Assume that you have a client that is a surviving spouse whose husband died after December 31, 2010 without a taxable estate and for which a Form 706 was filed resulting in the surviving spouse obtaining the decedent’s unused estate tax exemption (DSUE) amount of approximately $2,000,000. She has not made any gifts during her lifetime and she has a taxable estate of approximately $7,000,000 (she inherited money from her parents). On her death, there will be no estate tax because she has a total exemption amount of $7,430,000 ($5,430,000 (her estate tax exemption if she died in 2015) + $2,000,000). She would like to get remarried to a second husband who has an estate valued at or near the exemption amount. If her second husband predeceases her, she will lose the first husband’s exemption and obtain what little if any exemption amount her second husband had, resulting in a taxable estate of $7,000,000 with an exemption amount of $5,430,000 and a tax of $628,000 (40% of $1,570,000). The simple answer is that before she gets married, or as soon after as possible, she should gift $2,000,000 to an irrevocable trust for her children and file a gift tax return so she uses up the first husband’s DSUE amount before the death of her second husband. There are many permutations of this scenario, but this is the simplest method of preserving the DSUE amount from the first spouse.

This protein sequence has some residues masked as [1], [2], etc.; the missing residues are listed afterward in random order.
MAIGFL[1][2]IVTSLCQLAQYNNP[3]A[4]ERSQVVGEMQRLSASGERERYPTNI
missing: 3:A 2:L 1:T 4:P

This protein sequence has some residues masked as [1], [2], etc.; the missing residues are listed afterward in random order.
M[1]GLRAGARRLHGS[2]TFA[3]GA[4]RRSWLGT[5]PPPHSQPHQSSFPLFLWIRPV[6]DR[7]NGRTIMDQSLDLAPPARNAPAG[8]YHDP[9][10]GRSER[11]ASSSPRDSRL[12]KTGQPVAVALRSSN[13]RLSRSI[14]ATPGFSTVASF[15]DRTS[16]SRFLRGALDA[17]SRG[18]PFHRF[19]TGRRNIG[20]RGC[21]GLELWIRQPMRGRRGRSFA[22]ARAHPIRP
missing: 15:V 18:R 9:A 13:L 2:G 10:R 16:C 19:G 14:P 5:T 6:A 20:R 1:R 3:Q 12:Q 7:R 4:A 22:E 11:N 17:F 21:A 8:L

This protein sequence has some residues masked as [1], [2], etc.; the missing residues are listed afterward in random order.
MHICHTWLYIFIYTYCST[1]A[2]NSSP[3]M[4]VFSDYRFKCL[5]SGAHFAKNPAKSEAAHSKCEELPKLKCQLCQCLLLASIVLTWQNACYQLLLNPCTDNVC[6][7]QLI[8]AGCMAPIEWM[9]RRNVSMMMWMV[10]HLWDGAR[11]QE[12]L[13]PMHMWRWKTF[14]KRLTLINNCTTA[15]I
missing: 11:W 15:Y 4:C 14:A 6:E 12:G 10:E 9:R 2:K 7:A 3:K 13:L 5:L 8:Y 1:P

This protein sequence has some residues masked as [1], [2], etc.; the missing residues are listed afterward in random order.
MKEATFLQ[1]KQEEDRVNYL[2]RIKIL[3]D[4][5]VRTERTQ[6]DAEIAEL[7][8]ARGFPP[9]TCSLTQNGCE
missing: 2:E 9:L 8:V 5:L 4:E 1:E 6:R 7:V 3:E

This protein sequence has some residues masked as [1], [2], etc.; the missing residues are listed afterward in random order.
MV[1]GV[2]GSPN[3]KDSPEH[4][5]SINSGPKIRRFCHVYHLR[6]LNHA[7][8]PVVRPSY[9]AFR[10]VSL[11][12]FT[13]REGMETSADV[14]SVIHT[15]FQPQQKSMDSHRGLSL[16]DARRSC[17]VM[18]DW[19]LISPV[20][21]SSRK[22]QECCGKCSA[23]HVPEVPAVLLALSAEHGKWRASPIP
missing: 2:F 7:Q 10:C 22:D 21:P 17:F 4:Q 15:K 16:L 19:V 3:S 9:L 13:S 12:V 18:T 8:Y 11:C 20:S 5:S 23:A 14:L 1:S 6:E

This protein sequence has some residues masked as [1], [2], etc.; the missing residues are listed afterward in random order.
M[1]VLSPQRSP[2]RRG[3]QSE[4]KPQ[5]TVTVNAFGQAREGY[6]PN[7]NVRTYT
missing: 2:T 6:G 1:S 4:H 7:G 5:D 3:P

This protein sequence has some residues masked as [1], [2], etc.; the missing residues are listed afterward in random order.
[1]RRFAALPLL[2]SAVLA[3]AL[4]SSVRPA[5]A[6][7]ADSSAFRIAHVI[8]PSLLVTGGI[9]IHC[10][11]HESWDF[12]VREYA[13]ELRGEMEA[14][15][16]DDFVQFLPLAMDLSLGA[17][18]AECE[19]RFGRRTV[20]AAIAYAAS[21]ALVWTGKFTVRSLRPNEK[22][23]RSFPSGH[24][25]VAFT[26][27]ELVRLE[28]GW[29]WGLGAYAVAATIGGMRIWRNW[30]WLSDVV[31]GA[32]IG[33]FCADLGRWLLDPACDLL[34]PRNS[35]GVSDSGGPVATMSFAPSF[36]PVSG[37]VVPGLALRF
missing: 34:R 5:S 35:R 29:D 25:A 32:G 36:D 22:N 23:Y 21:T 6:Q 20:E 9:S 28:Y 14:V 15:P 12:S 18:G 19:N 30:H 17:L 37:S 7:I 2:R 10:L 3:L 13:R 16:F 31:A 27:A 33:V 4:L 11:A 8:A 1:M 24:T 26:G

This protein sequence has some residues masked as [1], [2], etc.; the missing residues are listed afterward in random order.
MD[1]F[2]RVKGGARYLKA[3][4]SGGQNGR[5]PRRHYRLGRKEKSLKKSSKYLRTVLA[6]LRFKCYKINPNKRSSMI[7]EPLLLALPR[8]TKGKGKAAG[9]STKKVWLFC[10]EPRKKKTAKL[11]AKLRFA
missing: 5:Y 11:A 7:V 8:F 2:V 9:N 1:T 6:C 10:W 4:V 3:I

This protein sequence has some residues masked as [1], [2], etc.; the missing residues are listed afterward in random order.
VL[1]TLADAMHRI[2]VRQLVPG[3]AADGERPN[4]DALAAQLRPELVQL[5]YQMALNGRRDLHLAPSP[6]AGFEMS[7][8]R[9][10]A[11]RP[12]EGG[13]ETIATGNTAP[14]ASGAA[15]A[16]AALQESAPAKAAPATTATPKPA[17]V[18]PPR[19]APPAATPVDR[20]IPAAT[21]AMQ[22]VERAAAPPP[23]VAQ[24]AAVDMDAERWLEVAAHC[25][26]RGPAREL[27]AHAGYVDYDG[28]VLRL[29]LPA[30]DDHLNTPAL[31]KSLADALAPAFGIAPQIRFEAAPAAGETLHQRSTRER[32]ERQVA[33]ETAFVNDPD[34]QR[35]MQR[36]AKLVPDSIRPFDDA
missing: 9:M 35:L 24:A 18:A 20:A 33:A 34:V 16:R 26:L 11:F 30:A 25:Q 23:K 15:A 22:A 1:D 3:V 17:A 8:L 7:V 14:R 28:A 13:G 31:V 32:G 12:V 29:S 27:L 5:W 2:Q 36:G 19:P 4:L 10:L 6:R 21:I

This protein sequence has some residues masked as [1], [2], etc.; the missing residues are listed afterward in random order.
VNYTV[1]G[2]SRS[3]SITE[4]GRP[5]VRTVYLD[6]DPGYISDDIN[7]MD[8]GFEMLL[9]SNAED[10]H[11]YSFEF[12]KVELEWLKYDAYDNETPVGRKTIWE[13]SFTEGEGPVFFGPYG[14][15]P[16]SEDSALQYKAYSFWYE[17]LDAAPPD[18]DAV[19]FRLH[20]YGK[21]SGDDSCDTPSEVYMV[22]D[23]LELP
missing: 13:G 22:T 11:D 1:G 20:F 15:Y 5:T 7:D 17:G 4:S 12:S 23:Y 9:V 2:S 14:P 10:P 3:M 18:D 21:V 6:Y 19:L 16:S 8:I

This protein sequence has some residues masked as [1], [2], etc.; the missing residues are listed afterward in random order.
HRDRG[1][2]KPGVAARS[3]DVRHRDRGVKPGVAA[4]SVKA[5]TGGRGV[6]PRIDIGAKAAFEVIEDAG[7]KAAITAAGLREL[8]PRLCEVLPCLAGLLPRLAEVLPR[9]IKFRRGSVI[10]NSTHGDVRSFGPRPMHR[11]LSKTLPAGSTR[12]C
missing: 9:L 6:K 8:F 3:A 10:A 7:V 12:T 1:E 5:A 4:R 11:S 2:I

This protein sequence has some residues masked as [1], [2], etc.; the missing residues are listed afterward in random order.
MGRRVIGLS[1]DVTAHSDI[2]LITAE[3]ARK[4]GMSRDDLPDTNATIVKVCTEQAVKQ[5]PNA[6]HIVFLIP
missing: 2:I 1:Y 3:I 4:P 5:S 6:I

What if a 706 was not filed? Can the surviving spouse still obtain the DSUE? The final regulations that came out in June 2015 provide that a 706 may still be able to be filed subject to the discretion of the IRS pursuant to Treasury Regulation Section 301.9100-3. In other words, the surviving spouse needs to obtain a private letter ruling (“PLR”) (for which the filing fee is $9,800 plus attorneys’ fees). If she is granted the ability to file a 706 by the IRS, she will save approximately $608,000 for her heirs if she outlives the second spouse (the amount of estate tax reduced by cost of PLR, attorneys’ fees and fees for filing a 706). The requirements for obtaining a PLR include that the taxpayer acted reasonably and in good faith, and that granting relief will not prejudice the interests of the government. One of the reasons that the IRS accepts for a taxpayer acting reasonably and in good faith is that the taxpayer reasonably relied on a qualified tax professional, including a tax professional employed by the taxpayer, and the tax professional failed to make, or advise the taxpayer to make, the election. Treas. Reg. Section 301.9100-3(b)(1)(v).
Please contact Robin Miskell in the firm’s Phoenix office at 602-889-5329 if you have any additional questions.